Team Haggas is first past the post with Stephen Biddlecombe and Bomber Bits
October 28th, 2020
Nahaar – the perfect mix of speed and ability
One of the most respected trainers in the industry, William has had around 2,000 winners, and continues to make the front pages of the sporting titles, for example when the colt Nahaarr (left) won the prestigious Ayr Gold Cup under jockey Tom Marquand in September.
After a challenging race with no room for manoeuvre, the pair launched forwards just 150 yards from the finish line, taking the cup with a couple of strides to spare. Marquand, who had never ridden a winner at Ayr before the race, told the UK’s Guardian newspaper: “[Nahaar] surprised me, the way he picked up on that ground. I was galloping into the back of more horses in one race than I have in my entire life. He showed an exceptional turn of foot. He’s got that perfect mix of speed and ability.”
A team effort
William’s wife Maureen, daughter of the great Lester Piggott, is a renowned horse-woman, former British team eventing member and experienced Badminton Horse Trials competitor. She was described by William in a Sporting Life article as having an indescribable work ethic.
“She never stops; she’s a monster on detail. Maureen wants everything done the best we can do it,” William said.
(BELOW – school master Muthmir greets four year old Frankellina below, at the Haggases’ base.)
Maureen’s eye for detail obviously extends to bitting, with the eventing enthusiast explaining that the Haggas team has around 15 horses at Somerville using Bomber Bits. They include some Loose Ring Happy Tongues (which are non-broken and ported, and as the name suggests, are ideal for horses with sensitive or large tongues), as well as the DC Morgan and its ‘sister bit’ the DC Dressage.
These have a unique swivelling cheekpiece, and the Haggases’ range of bits includes titanium, sweet iron and the synthetic Bomber Blue, all with the ported mouthpiece.
Excellent for tongue relief
Nahaar, the mare Oti Ma Boati and a young filly named Reassure in particular use the DC Dressage bits (or the DC Morgan, pictured far below, which incorporates an optional rein loop in the cheekpiece; while the Haggas team loves this bit, they doesn’t use the extra rein loop. This version is often favoured by jumping enthusiasts, as it gives optional, additional control).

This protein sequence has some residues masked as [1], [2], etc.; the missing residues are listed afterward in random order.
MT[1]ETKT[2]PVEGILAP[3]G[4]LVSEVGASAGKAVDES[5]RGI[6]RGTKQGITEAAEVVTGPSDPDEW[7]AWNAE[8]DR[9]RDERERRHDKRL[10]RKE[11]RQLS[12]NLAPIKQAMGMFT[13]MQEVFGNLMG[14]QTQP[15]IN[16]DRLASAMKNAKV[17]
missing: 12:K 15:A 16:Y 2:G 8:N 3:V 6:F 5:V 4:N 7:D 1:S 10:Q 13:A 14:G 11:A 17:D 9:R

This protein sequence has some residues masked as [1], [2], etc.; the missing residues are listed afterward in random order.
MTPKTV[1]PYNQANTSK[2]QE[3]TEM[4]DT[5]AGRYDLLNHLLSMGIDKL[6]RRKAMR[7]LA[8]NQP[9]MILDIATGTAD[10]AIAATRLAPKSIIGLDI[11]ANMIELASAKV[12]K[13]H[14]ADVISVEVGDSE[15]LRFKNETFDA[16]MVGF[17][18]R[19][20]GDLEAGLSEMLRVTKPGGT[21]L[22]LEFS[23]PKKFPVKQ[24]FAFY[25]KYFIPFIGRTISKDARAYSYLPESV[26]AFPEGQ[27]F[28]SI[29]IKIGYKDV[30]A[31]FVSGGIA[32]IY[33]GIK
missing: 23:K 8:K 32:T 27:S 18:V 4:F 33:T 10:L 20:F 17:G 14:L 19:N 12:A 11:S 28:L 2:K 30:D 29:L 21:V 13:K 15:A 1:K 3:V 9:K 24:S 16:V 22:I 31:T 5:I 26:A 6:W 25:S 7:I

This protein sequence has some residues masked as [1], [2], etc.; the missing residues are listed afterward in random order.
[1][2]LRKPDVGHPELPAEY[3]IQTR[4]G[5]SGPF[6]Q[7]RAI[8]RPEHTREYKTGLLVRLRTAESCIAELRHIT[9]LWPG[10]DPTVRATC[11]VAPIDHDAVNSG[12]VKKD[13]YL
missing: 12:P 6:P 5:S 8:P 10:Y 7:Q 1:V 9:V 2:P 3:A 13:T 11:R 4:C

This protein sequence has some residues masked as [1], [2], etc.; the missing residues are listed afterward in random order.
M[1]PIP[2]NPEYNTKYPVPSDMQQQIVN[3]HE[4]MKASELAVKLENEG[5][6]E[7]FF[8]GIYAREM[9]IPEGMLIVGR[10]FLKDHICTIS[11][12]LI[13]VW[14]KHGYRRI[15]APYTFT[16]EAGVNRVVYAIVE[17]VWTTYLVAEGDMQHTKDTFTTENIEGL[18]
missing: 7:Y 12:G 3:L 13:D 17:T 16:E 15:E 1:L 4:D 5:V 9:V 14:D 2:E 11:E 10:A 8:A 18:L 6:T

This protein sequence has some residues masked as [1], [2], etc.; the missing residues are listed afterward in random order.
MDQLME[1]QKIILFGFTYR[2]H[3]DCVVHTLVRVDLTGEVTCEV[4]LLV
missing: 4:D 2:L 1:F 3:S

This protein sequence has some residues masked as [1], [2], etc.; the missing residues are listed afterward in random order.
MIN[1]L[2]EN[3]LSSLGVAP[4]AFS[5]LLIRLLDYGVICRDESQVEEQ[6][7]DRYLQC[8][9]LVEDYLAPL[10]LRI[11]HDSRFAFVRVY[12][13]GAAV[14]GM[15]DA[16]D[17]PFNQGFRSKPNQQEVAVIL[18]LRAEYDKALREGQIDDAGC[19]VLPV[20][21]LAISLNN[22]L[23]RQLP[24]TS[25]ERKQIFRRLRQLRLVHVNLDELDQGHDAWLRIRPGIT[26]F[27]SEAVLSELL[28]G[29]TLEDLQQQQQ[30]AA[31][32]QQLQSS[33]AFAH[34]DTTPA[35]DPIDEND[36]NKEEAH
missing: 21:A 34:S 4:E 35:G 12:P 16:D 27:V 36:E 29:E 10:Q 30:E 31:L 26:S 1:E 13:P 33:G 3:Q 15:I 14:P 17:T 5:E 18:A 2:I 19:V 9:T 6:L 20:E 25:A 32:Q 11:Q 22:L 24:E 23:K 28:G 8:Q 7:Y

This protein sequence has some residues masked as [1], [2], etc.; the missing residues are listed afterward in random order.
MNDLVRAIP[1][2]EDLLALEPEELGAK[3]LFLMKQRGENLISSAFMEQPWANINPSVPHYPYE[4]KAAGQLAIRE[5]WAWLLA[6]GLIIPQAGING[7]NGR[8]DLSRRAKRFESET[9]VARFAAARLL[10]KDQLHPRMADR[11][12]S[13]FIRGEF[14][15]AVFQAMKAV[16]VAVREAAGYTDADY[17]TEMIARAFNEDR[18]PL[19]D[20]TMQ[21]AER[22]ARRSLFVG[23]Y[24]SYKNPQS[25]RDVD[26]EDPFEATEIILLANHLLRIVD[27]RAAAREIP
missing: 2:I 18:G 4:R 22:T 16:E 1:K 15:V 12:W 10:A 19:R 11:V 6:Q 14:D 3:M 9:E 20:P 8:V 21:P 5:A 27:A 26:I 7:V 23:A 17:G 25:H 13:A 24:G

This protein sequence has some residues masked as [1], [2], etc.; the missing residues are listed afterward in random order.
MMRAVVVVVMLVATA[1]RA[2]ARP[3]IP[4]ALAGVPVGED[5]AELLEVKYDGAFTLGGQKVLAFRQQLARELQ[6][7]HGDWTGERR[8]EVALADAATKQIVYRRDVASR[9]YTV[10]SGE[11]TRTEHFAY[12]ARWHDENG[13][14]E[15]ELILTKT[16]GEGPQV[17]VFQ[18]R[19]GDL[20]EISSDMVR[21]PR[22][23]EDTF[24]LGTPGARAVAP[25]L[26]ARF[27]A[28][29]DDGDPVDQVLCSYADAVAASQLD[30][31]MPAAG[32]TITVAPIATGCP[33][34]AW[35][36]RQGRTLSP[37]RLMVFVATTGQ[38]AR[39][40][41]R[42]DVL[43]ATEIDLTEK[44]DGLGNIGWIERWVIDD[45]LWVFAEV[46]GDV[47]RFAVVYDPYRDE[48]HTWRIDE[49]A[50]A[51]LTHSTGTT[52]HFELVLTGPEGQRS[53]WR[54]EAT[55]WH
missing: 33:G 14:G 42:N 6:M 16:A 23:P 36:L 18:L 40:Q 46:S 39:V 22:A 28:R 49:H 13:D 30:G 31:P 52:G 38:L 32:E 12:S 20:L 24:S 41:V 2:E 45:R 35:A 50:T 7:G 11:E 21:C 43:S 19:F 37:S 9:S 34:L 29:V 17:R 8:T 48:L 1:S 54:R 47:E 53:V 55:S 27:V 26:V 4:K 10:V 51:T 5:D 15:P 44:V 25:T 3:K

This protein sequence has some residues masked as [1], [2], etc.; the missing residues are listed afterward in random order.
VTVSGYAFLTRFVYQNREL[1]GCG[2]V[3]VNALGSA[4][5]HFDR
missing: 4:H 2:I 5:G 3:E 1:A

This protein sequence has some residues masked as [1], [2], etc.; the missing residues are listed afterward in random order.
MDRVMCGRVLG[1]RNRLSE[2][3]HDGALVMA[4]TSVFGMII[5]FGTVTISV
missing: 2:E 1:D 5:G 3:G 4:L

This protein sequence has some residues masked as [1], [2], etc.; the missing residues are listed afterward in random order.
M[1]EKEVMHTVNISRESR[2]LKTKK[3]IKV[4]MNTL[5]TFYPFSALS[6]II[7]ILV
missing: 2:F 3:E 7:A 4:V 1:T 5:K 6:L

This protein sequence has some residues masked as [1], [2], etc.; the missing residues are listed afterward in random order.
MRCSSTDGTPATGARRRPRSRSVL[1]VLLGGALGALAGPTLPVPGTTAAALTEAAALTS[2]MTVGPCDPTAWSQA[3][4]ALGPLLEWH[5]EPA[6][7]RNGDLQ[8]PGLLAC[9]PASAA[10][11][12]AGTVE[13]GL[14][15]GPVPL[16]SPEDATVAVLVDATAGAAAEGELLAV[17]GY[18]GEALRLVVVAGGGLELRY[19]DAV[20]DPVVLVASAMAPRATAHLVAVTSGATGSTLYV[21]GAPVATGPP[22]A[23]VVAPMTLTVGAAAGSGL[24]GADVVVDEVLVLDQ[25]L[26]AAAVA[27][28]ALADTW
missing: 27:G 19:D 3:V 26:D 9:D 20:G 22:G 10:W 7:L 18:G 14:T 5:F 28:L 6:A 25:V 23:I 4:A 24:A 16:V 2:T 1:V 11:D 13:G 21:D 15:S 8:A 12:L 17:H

Maureen says the ported Happy Tongue mouthpieces are very good for tongue relief. “We also find that these are excellent for those horses that have sore mouths,” she says.
Based on recommendations by trainer Mike de Kock, South Africa’s most decorated trainer, and an associate of Bomber Bit’s proprietor Bomber Nel, the Haggases started using Bomber Bits only this year. There has been lovely coverage in the sporting press of some of the Haggas horses winning in the DC Dressage and DC Morgan bits, including Oti Ma Boati, who won the EBF Fillies’ Handicap, recently.
“They face the bit”
“The swivel elements of the DC Bomber Bits [the ‘DC’ referring specifically to the innovative cheekpiece] relieve a lot of pressure,” Maureen explains. “The loose ring attaches directly to the bridle, and has a swivel element, meaning it can rotate, ensuring that the poll and cheek areas are relieved from any rein engagement. You get nice flexion, and much fewer pressure points than with other cheekpieces,” Maureen continues.
“The reins attach to the ‘dee’, which swings open independently of the cheekpiece. Although it’s kind enough to be ‘legal’ in dressage circles, the DC Dressage can be really good for the strong horses, as they face it. Lots of horses don’t face the bit; they can back off the contact, and not want to race and take the contact forward – they can get behind the bridle. With the DC Bomber Bits, you have control, and the horses really seem to go forward – it must be comfy for them.”
Tom Marquand – a team player
The Haggas team has enjoyed success with up-and-coming jockey Tom Marquand recently, and Maureen says he’s a pleasure to work with. “He’s strong and fit, and very straight-forward to deal with, and a great team player. He’s progressed a lot recently, over the last few years. Tom is strong, but has very good hands, which is important to really get the most out of the horses, especially if they’re strong or sensitive mothed,” she says. “We’re lucky to work with him.”
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